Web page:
We All Have Sensory Sensitivity

DSCN5270We all have sensory sensitivity, it’s just to what extent we have it. Think about how many kinds of sheets there are in the store. The thread counts can be very small, all the way up to very large. Why? Because when you put your hand on the sheets, it may be more rough to you then it is to the guy down the aisle. Some blankets feel sleek and cozy to one person while another person may feel too warm or itchy from it. People with Autism, happen to feel things as we do, but to a higher extreme.

Some people are capable of taking their shoes off and walking along a gravel road, while other people can feel the rocks right through the bottom of their shoes and feel uncomfortable. Some people can ride in the backseat of a car, while reading a book, and feel perfectly fine. Other people have to have their eyes forward with the window down and the wind blowing on their face (so that they don’t puke). Many people can go to a concert and feel moved by the music, while other people prefer to listen to it quietly at home. One person can down an entire plate of fudge without missing a beat, while the people around them are suffering from a tiny cube of it. We all have sensory sensitivities, we just don’t react the way that people with Autism do. Because while you may have motion sickness from the car ride; a person with Autism is suffering from the motion sickness, the sound of the wind, the discomfort of the car seat, the smell of the gas guzzling car ahead of yours, the sight of the trees passing by, the emotions of the people in the car, and the overwhelming gurgle of their stomach.

People with Autism (especially children) are incapable of shielding themselves from all of the things that cause them sensory harm. Whereas we prepare for a walk on a gravel road by putting shoes on, the person that can feel the rocks through their shoes has little choice but to press on. There are so many things that can cause sensory discomfort in this world, and some things are impossible to change or avoid. Remember the last time you looked at the sun on accident? Imagine that this is how a person with Autism feels every time they go to the store. Have you ever been inside a cafeteria during lunch and tried to find one student out of the crowd, but were unable because of the noise and confusion? This is how it feels for a person with Autism to be at the mall.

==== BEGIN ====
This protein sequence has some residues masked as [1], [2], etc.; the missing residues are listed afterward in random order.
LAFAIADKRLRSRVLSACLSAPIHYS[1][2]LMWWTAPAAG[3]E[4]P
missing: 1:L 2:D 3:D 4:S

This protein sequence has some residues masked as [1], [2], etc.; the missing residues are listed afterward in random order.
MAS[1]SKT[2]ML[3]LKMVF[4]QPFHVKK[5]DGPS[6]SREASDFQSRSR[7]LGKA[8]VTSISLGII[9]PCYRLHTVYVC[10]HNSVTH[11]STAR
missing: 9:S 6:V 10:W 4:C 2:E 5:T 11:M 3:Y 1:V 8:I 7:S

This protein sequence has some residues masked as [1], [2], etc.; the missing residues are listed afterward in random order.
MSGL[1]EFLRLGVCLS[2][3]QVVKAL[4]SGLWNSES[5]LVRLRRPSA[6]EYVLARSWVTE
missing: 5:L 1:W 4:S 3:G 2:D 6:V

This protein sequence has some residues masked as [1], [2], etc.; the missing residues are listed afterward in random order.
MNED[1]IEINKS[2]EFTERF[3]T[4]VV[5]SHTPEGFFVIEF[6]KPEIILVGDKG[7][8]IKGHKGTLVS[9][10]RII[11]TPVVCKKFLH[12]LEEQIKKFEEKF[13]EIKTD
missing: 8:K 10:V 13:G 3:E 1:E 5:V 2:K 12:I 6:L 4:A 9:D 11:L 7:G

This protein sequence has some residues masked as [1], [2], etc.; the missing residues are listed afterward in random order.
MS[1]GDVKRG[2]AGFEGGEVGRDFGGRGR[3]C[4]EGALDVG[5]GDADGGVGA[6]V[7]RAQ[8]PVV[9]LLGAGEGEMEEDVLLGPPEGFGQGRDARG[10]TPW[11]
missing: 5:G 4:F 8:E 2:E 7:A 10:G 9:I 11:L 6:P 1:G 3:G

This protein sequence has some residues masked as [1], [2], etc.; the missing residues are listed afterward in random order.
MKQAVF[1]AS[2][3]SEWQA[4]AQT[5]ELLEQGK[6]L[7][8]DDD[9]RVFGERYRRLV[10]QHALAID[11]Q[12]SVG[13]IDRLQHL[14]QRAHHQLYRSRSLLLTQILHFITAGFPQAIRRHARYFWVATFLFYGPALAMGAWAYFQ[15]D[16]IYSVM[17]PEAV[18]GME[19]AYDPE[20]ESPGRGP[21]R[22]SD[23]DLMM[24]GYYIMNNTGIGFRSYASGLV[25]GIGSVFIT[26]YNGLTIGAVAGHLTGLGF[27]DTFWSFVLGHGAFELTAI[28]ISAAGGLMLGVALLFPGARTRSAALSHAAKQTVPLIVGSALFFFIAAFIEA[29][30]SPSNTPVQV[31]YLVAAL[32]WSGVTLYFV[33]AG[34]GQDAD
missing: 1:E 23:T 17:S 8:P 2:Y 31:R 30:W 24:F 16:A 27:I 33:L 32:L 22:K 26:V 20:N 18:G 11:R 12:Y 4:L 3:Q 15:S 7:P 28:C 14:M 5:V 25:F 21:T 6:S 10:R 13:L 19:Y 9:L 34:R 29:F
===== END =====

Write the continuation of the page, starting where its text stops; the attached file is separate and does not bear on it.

We get overwhelmed by things all of the time and make adjustments so that we don’t experience them again, or so that we are prepared for it. Children with Autism can’t prepare themselves for how over-stimulating something is going to be (especially the little ones). We, as their parents, have to do the preparation for them. Since every child is different, there is no handbook on how to do this. But if you watch your child and learn their cues, see where the discomfort is coming from, then you can help make a difference. If you notice your child chewing fiercely on their hand before a mealtime; provide a stress stick to comfort them. You can purchase them on Amazon and probably other places as well. If your child is overwhelmed by the noises of the stores, see if they will wear a headset, or go during a less crowded part of the day. If you know your child gets overwhelmed by all of the walking, try figuring out the shortest path, or make frequent stops.